By Shoon Naing
(Reuters) – More than 100 Myanmar activists marked the anniversary on Wednesday of the arrest of two Reuters journalists sentenced to seven years in jail in a landmark free speech case by releasing balloons at a rally in the country’s largest city Yangon.
Wa Lone, 32, and Kyaw Soe Oo, 28, were found guilty in September of violating the country’s Official Secrets Act, in a case that has raised questions about Myanmar’s progress towards democracy and sparked an outcry from human rights advocates.
Students, journalists and writers sporting t-shirts that read “Journalism is not a crime” and “Free Wa Lone and Kyaw Soe Oo” lit candles and held a minute’s silence for the two reporters.
Some held copies of the latest cover of Time magazine featuring the journalists and their families after they were named among a group of reporters as the publication’s “Person of the Year”.
“A year ago, Reuters reporters Wa Lone and Kyaw Soe Oo were arrested in a set-up by police, intended to interfere with their reporting on a massacre in Myanmar,” said Reuters editor-in-chief Stephen J. Adler in a statement on Wednesday.
“The fact that they remain in prison for a crime they did not commit calls into question Myanmar’s commitment to democracy, freedom of expression and rule of law.”
The journalists have appealed against their conviction, citing evidence of a police set-up and lack of proof of a crime. An appeal hearing is scheduled for Dec. 24.
During eight months of hearings, Wa Lone and Kyaw Soe Oo testified that two policemen they had not met before handed them papers rolled up in a newspaper during a meeting at a Yangon restaurant on Dec. 12. Almost immediately afterwards, they said, they were bundled into a car by plainclothes officers.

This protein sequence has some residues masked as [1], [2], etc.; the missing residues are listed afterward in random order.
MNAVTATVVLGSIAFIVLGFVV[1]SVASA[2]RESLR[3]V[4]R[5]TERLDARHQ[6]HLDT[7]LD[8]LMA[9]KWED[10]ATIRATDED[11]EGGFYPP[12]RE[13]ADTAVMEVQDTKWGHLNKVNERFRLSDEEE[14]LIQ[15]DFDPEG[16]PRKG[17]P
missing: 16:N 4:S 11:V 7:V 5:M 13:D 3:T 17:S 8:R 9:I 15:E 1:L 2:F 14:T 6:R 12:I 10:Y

On Feb. 1, a police witness said under cross-examination that information in the documents had already been published in newspapers. In April, a prosecution witness testified that a senior officer had ordered subordinates to plant documents on Wa Lone to “trap” the reporter.
Myanmar leader Aung San Suu Kyi said in September that the jailing of the reporters had nothing to do with freedom of expression. In comments made the week after their conviction, she said they had been sentenced for handling official secrets and “were not jailed because they were journalists”.
Government spokesman Zaw Htay said at a news conference last month that the government could not interfere in the case as Myanmar’s courts were independent. He could not be reached for comment on Wednesday.
The United States called on the Myanmar government to release the journalists. “After spending a year in prison, it is past time for journalists Wa Lone and Kyaw Soe Oo to go home to their families,” said the country’s embassy in Yangon in a statement.
Several media organisations and journalists’ clubs, including the Foreign Correspondents’ Club of Hong Kong and the BBC World Service, as well as many Reuters journalists, have posted photographs on social media featuring Wa Lone’s signature “thumbs up” gesture, which he displayed to supporters throughout the trial.
Before their arrest, the reporters had been working on a Reuters investigation into the killing of 10 Rohingya Muslim men and boys by security forces and local Buddhists in western Myanmar’s Rakhine state during an army crackdown that began in August last year. The operation sent more than 730,000 people fleeing to Bangladesh.
(Reporting by Shoon Naing; Editing by Alex Richardson)